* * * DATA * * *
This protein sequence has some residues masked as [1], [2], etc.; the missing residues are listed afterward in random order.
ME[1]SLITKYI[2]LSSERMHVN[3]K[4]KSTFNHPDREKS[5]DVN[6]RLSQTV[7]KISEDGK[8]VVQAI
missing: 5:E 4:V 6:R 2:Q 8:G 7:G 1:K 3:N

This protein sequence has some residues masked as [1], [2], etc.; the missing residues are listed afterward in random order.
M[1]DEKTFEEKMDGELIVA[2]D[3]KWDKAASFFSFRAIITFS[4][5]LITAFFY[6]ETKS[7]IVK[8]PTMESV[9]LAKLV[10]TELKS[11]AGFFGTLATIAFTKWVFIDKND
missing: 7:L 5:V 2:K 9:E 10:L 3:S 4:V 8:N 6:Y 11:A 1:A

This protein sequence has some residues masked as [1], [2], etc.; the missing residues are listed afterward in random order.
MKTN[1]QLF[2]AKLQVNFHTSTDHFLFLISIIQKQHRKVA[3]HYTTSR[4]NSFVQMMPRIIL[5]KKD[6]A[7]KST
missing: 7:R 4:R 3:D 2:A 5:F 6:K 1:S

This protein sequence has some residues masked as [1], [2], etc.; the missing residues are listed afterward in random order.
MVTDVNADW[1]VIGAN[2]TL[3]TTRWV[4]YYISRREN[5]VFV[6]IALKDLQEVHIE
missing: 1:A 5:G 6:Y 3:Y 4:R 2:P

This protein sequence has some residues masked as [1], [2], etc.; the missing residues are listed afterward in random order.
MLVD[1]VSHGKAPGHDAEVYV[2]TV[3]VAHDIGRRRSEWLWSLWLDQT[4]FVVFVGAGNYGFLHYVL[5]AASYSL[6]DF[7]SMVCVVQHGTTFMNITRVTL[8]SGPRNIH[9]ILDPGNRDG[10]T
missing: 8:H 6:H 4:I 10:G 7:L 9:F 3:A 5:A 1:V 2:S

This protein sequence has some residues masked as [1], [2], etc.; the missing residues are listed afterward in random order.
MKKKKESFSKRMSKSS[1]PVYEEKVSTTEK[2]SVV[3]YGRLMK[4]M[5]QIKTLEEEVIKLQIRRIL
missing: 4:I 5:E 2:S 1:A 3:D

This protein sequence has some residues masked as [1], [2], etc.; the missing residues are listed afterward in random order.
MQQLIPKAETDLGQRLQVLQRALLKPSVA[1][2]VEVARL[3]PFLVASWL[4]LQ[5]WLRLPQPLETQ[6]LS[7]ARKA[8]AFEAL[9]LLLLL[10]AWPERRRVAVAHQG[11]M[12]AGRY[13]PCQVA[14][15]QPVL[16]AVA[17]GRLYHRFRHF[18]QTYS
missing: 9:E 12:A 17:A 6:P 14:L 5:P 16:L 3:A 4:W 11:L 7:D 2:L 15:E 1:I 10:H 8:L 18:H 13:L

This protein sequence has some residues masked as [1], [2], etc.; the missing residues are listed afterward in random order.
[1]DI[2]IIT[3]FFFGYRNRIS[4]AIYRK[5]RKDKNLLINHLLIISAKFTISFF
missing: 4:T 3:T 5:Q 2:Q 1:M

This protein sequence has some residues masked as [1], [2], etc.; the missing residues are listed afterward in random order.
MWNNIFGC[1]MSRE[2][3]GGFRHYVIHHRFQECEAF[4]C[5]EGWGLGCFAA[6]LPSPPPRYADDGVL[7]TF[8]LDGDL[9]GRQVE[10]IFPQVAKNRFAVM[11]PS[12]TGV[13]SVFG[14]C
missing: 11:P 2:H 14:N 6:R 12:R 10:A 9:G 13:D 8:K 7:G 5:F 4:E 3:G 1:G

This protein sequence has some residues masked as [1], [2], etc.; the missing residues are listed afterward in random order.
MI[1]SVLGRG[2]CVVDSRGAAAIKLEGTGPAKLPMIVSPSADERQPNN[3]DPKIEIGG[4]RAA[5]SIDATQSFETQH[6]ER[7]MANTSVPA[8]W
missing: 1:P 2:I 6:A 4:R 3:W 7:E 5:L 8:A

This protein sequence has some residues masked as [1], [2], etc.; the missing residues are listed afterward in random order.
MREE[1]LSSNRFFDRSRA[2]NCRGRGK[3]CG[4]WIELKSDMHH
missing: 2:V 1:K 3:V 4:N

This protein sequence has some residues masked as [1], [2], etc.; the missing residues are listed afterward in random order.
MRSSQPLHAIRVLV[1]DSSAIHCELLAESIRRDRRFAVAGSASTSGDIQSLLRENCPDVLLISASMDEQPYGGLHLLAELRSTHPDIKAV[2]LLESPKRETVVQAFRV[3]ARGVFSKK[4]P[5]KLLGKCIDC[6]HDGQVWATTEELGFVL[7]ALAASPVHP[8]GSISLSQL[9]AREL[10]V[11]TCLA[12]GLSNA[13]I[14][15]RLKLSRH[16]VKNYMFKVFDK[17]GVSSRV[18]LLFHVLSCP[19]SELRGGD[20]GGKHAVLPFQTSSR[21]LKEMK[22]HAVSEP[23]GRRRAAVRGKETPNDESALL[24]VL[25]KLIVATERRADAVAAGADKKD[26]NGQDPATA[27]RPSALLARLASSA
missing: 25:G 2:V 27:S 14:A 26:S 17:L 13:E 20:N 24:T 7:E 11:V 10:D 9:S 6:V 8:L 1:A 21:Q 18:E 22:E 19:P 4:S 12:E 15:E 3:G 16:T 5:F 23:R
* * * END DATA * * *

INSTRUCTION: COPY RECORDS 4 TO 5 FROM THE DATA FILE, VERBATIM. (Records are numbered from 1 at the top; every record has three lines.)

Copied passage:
This protein sequence has some residues masked as [1], [2], etc.; the missing residues are listed afterward in random order.
MVTDVNADW[1]VIGAN[2]TL[3]TTRWV[4]YYISRREN[5]VFV[6]IALKDLQEVHIE
missing: 1:A 5:G 6:Y 3:Y 4:R 2:P

This protein sequence has some residues masked as [1], [2], etc.; the missing residues are listed afterward in random order.
MLVD[1]VSHGKAPGHDAEVYV[2]TV[3]VAHDIGRRRSEWLWSLWLDQT[4]FVVFVGAGNYGFLHYVL[5]AASYSL[6]DF[7]SMVCVVQHGTTFMNITRVTL[8]SGPRNIH[9]ILDPGNRDG[10]T
missing: 8:H 6:H 4:I 10:G 7:L 9:F 3:A 5:A 1:V 2:S